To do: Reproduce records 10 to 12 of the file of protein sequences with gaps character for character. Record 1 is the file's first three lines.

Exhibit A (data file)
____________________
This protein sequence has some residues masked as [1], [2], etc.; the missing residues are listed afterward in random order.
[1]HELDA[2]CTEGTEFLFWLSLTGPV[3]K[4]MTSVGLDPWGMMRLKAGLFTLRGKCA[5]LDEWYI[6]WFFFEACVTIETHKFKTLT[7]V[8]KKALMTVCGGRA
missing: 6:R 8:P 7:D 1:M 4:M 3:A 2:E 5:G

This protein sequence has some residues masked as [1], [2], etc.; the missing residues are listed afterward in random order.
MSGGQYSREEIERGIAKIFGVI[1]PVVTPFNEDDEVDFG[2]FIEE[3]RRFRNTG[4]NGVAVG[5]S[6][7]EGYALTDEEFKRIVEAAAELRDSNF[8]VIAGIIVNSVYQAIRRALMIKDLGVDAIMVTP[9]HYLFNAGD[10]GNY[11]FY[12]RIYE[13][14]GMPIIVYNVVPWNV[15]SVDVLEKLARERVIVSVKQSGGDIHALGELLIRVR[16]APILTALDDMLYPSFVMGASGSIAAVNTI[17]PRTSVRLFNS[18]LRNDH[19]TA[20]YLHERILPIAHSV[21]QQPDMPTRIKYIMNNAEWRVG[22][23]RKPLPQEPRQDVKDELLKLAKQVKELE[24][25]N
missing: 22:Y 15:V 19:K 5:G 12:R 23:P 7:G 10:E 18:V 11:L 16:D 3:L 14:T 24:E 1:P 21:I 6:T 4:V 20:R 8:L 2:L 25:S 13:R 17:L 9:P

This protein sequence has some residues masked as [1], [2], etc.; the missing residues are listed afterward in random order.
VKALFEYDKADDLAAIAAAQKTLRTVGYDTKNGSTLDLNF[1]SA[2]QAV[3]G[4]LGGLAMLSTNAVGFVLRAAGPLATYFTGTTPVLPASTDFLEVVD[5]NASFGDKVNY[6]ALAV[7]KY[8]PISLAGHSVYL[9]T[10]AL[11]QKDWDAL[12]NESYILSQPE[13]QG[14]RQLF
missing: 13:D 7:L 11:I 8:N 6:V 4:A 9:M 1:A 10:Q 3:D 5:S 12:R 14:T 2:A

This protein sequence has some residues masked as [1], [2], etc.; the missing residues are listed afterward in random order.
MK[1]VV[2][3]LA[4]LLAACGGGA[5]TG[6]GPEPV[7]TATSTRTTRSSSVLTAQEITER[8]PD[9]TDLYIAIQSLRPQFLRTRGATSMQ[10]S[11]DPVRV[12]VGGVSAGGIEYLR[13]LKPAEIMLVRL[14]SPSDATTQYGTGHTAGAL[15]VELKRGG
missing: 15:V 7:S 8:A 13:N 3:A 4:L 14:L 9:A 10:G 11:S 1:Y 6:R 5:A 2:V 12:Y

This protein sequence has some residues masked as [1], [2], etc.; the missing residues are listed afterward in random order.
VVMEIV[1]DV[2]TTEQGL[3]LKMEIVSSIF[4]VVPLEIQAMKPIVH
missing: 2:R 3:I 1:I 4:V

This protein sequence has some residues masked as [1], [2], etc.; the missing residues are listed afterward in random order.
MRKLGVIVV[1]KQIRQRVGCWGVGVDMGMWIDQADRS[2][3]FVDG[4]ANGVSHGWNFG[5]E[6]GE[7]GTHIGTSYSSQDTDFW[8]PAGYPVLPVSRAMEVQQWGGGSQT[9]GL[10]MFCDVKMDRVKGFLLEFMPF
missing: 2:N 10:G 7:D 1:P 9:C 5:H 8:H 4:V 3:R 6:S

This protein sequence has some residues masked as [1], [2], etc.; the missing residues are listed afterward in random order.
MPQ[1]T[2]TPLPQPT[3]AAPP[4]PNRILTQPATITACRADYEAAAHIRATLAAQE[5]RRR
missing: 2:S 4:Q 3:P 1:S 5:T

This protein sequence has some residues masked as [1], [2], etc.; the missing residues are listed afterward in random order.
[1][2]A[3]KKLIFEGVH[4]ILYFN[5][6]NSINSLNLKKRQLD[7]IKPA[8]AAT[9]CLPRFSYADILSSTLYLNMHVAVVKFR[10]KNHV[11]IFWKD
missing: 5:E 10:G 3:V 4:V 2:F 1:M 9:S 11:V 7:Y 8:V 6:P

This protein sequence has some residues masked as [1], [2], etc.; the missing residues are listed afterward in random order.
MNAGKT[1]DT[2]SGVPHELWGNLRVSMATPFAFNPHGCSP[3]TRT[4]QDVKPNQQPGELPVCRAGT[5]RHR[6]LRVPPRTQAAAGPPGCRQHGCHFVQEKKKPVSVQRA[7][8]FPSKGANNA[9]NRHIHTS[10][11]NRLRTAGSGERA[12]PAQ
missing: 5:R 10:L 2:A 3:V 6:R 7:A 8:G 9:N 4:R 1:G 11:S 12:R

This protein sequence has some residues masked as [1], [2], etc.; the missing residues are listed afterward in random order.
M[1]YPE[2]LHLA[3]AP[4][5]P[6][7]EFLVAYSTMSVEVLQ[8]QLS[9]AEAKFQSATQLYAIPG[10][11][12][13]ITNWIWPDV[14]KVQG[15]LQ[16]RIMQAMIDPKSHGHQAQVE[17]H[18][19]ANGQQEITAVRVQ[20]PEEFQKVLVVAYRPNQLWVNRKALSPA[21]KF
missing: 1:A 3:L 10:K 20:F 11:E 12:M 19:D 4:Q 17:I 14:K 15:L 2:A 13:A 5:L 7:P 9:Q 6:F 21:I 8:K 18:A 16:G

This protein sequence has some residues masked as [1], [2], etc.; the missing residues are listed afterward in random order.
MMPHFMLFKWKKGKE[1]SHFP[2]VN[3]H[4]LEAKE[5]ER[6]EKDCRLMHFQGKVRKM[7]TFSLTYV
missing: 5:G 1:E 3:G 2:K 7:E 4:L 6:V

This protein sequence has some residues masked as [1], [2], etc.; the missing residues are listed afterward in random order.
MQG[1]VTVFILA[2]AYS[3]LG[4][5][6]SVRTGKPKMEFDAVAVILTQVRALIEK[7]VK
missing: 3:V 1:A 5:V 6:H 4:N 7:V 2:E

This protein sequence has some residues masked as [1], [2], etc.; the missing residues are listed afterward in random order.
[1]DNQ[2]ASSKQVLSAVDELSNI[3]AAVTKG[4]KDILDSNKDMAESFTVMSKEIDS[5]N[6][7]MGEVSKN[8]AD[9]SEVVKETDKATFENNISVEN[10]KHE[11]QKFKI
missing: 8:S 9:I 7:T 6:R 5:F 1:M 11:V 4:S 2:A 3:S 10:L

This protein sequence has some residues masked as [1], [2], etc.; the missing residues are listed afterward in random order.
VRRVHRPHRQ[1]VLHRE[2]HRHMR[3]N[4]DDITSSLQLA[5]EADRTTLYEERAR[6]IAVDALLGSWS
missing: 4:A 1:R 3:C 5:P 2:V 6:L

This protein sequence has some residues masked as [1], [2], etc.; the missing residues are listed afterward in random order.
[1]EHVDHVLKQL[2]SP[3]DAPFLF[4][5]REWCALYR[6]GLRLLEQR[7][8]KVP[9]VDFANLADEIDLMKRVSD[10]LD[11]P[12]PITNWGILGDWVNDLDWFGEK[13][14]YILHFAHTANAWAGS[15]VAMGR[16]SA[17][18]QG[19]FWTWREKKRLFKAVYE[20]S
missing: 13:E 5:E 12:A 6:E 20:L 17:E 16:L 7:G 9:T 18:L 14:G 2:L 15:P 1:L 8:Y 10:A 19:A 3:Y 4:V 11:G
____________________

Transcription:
This protein sequence has some residues masked as [1], [2], etc.; the missing residues are listed afterward in random order.
M[1]YPE[2]LHLA[3]AP[4][5]P[6][7]EFLVAYSTMSVEVLQ[8]QLS[9]AEAKFQSATQLYAIPG[10][11][12][13]ITNWIWPDV[14]KVQG[15]LQ[16]RIMQAMIDPKSHGHQAQVE[17]H[18][19]ANGQQEITAVRVQ[20]PEEFQKVLVVAYRPNQLWVNRKALSPA[21]KF
missing: 1:A 3:L 10:K 20:F 11:E 12:M 19:D 4:Q 17:I 14:K 15:L 2:A 13:A 5:L 7:P 9:Q 6:F 21:I 8:K 18:A 16:G

This protein sequence has some residues masked as [1], [2], etc.; the missing residues are listed afterward in random order.
MMPHFMLFKWKKGKE[1]SHFP[2]VN[3]H[4]LEAKE[5]ER[6]EKDCRLMHFQGKVRKM[7]TFSLTYV
missing: 5:G 1:E 3:G 2:K 7:E 4:L 6:V

This protein sequence has some residues masked as [1], [2], etc.; the missing residues are listed afterward in random order.
MQG[1]VTVFILA[2]AYS[3]LG[4][5][6]SVRTGKPKMEFDAVAVILTQVRALIEK[7]VK
missing: 3:V 1:A 5:V 6:H 4:N 7:V 2:E